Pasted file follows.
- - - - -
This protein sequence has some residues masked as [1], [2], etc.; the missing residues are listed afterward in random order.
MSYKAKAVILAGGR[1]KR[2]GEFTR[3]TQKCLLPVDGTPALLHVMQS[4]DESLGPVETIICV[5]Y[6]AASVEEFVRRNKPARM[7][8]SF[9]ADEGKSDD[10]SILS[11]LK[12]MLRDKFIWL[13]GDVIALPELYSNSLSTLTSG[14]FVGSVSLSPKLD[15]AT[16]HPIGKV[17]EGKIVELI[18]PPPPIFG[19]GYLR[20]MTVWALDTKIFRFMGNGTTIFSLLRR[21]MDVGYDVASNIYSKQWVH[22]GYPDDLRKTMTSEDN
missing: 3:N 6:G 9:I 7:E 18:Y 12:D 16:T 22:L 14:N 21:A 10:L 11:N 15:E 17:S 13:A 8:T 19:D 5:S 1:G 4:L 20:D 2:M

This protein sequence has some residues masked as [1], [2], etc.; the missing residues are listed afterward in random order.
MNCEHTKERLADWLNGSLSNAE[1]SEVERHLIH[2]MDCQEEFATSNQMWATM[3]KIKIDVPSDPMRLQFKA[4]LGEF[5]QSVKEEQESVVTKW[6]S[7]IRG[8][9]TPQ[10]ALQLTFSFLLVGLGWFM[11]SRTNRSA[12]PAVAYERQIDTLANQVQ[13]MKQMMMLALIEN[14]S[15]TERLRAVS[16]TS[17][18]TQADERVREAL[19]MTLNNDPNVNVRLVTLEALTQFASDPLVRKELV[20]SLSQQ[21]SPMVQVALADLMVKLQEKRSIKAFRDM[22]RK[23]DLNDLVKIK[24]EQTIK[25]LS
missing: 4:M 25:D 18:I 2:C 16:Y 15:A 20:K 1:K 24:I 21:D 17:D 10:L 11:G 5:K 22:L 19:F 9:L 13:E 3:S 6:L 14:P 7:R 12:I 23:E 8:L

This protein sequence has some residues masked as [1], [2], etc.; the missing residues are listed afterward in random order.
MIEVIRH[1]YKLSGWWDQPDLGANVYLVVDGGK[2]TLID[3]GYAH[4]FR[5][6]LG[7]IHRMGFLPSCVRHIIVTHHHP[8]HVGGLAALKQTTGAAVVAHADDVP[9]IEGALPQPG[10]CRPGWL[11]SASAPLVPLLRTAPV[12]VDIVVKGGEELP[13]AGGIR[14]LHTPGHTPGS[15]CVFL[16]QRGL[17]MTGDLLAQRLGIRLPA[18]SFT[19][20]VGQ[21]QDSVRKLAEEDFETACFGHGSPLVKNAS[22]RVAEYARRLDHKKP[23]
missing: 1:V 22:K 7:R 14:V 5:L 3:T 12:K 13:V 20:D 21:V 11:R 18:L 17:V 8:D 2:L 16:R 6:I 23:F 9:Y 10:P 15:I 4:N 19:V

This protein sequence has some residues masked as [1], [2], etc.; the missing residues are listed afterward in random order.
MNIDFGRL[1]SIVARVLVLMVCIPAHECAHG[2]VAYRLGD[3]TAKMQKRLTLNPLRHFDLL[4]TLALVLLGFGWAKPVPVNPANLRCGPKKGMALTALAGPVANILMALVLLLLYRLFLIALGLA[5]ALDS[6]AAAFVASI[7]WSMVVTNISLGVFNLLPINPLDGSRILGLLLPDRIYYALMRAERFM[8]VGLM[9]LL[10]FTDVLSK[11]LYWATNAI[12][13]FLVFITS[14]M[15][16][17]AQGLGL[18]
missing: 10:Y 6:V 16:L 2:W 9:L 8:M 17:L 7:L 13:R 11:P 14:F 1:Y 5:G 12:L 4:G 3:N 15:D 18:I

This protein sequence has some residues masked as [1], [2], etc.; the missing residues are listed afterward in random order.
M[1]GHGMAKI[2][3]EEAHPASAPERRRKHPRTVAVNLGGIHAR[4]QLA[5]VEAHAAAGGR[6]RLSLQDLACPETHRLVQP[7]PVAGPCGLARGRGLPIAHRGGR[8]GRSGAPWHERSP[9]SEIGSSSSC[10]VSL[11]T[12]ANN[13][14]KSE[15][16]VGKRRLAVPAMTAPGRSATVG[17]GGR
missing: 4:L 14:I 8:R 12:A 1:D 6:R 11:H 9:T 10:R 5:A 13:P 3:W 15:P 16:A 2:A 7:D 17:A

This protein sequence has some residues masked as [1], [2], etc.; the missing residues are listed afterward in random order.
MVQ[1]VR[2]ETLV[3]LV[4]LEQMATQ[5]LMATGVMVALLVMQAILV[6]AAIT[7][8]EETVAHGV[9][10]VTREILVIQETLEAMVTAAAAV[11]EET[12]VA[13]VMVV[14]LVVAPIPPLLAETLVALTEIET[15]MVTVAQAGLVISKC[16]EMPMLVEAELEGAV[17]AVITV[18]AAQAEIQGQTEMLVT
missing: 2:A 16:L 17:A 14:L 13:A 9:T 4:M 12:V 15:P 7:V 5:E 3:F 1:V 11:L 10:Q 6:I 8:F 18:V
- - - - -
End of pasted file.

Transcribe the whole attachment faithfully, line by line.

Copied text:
This protein sequence has some residues masked as [1], [2], etc.; the missing residues are listed afterward in random order.
MSYKAKAVILAGGR[1]KR[2]GEFTR[3]TQKCLLPVDGTPALLHVMQS[4]DESLGPVETIICV[5]Y[6]AASVEEFVRRNKPARM[7][8]SF[9]ADEGKSDD[10]SILS[11]LK[12]MLRDKFIWL[13]GDVIALPELYSNSLSTLTSG[14]FVGSVSLSPKLD[15]AT[16]HPIGKV[17]EGKIVELI[18]PPPPIFG[19]GYLR[20]MTVWALDTKIFRFMGNGTTIFSLLRR[21]MDVGYDVASNIYSKQWVH[22]GYPDDLRKTMTSEDN
missing: 3:N 6:G 9:I 7:E 18:Y 12:D 16:T 22:L 14:N 21:A 10:L 11:N 15:E 17:S 13:A 8:T 19:D 5:S 1:G 4:L 20:D 2:M

This protein sequence has some residues masked as [1], [2], etc.; the missing residues are listed afterward in random order.
MNCEHTKERLADWLNGSLSNAE[1]SEVERHLIH[2]MDCQEEFATSNQMWATM[3]KIKIDVPSDPMRLQFKA[4]LGEF[5]QSVKEEQESVVTKW[6]S[7]IRG[8][9]TPQ[10]ALQLTFSFLLVGLGWFM[11]SRTNRSA[12]PAVAYERQIDTLANQVQ[13]MKQMMMLALIEN[14]S[15]TERLRAVS[16]TS[17][18]TQADERVREAL[19]MTLNNDPNVNVRLVTLEALTQFASDPLVRKELV[20]SLSQQ[21]SPMVQVALADLMVKLQEKRSIKAFRDM[22]RK[23]DLNDLVKIK[24]EQTIK[25]LS
missing: 4:M 25:D 18:I 2:C 16:Y 15:A 20:K 1:K 24:I 21:D 17:D 10:L 11:G 5:K 22:L 19:F 9:L 13:E 3:S 6:L 14:P 7:R 12:I 23:E 8:L

This protein sequence has some residues masked as [1], [2], etc.; the missing residues are listed afterward in random order.
MIEVIRH[1]YKLSGWWDQPDLGANVYLVVDGGK[2]TLID[3]GYAH[4]FR[5][6]LG[7]IHRMGFLPSCVRHIIVTHHHP[8]HVGGLAALKQTTGAAVVAHADDVP[9]IEGALPQPG[10]CRPGWL[11]SASAPLVPLLRTAPV[12]VDIVVKGGEELP[13]AGGIR[14]LHTPGHTPGS[15]CVFL[16]QRGL[17]MTGDLLAQRLGIRLPA[18]SFT[19][20]VGQ[21]QDSVRKLAEEDFETACFGHGSPLVKNAS[22]RVAEYARRLDHKKP[23]
missing: 1:V 22:K 7:R 14:V 5:L 3:T 12:K 13:V 20:D 21:V 11:R 18:L 17:V 8:D 2:L 16:R 6:I 23:F 9:Y 10:P 15:I 4:N 19:V

This protein sequence has some residues masked as [1], [2], etc.; the missing residues are listed afterward in random order.
MNIDFGRL[1]SIVARVLVLMVCIPAHECAHG[2]VAYRLGD[3]TAKMQKRLTLNPLRHFDLL[4]TLALVLLGFGWAKPVPVNPANLRCGPKKGMALTALAGPVANILMALVLLLLYRLFLIALGLA[5]ALDS[6]AAAFVASI[7]WSMVVTNISLGVFNLLPINPLDGSRILGLLLPDRIYYALMRAERFM[8]VGLM[9]LL[10]FTDVLSK[11]LYWATNAI[12][13]FLVFITS[14]M[15][16][17]AQGLGL[18]
missing: 10:Y 6:V 16:L 2:W 9:L 8:M 17:L 7:L 13:R 11:P 14:F 1:Y 5:G 12:L 4:G 3:N 15:D 18:I

This protein sequence has some residues masked as [1], [2], etc.; the missing residues are listed afterward in random order.
M[1]GHGMAKI[2][3]EEAHPASAPERRRKHPRTVAVNLGGIHAR[4]QLA[5]VEAHAAAGGR[6]RLSLQDLACPETHRLVQP[7]PVAGPCGLARGRGLPIAHRGGR[8]GRSGAPWHERSP[9]SEIGSSSSC[10]VSL[11]T[12]ANN[13][14]KSE[15][16]VGKRRLAVPAMTAPGRSATVG[17]GGR
missing: 4:L 14:I 8:R 12:A 1:D 6:R 11:H 9:T 10:R 5:A 13:P 3:W 15:P 16:A 2:A 7:D 17:A

This protein sequence has some residues masked as [1], [2], etc.; the missing residues are listed afterward in random order.
MVQ[1]VR[2]ETLV[3]LV[4]LEQMATQ[5]LMATGVMVALLVMQAILV[6]AAIT[7][8]EETVAHGV[9][10]VTREILVIQETLEAMVTAAAAV[11]EET[12]VA[13]VMVV[14]LVVAPIPPLLAETLVALTEIET[15]MVTVAQAGLVISKC[16]EMPMLVEAELEGAV[17]AVITV[18]AAQAEIQGQTEMLVT
missing: 2:A 16:L 17:A 14:L 13:A 9:T 4:M 12:V 15:P 7:V 5:E 3:F 1:V 11:L 10:Q 6:I 8:F 18:V